Wrap up: creative industries in general, and film in particular, are going to play a more important role than ever in shaping our world ahead. There is no grey zone, the message is either 1- keep the dream alive and maintain the status quo or 2 – open up and show new positive ways forward. Be deliberate. Choose wisely.
Advertising is dead, long live advertising
Back to Fed Up. Point 1: kids watch an average of 4000 food-related ads every year (10/day). Point 2: 98% of food related ads that children view (3920/year) are for products high in fat, sugar, sodium. Fingers seem to be pointing a lot at marketers lately, rightfully so. Although Montreal’s marketer Mitch Joel put it differently in a recent blog post: “advertising is just the messenger. And you know what they say about shooting the messenger”. I say: “marketers, please, take responsibility for the message”.
To tackle the issue of advertising, how about producing a documentary on… say… the future of advertising? Well, New York marketer Jeff Rosemblum did just that. The finished product is a brilliant piece The Naked Brand. If you read Mitch Joel’s post in full, you’ll get his view on the topic.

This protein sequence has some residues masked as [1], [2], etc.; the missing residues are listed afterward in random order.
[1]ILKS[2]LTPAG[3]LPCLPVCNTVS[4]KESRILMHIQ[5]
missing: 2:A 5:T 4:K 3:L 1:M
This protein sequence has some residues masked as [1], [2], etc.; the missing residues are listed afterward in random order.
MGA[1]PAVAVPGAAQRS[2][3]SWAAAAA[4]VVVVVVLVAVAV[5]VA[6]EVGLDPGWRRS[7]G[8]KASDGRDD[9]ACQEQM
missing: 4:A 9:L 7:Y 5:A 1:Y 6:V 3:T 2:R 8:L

The Naked Brand is filled with inspiring examples. One story is how Nike made its come back after being flagged as a sweatshop operator, and became one of the most reliable and trusted brands in the process. Another story is how Unilever made a commitment to reduce its footprint by reducing the size of detergent packaging. Not mentioned in the Naked Brand, but a nice story to share is how Unilever's Dove Real Beauty Sketches campaign, a tribute to women's natural beauty with 63M views on Youtube, ranked top commercial in 2013.
What is the future for advertising? Rather than being part of the problem, says Jeff Rosemblum, what if advertising became part of the solution? What if advertising became instrumental to the making of great products, great services, great corporations? What if advertising became the conduit through which consumers could speak to corporations and become a source of innovation, rather than the conduit through which corporations indoctrinate consumers? It is not about creative storytelling anymore. It is about innovative + inspiring story making.
Now that I am all fired up by Fed Up, Years of Living Dangerously, Inequality For All and The Naked Brand, I wonder: What exactly are we celebrating at C2MTL, with trailblazing creative and business minds gathering from around the world to reinvent the future?
Photos: Movie poster + mnn.com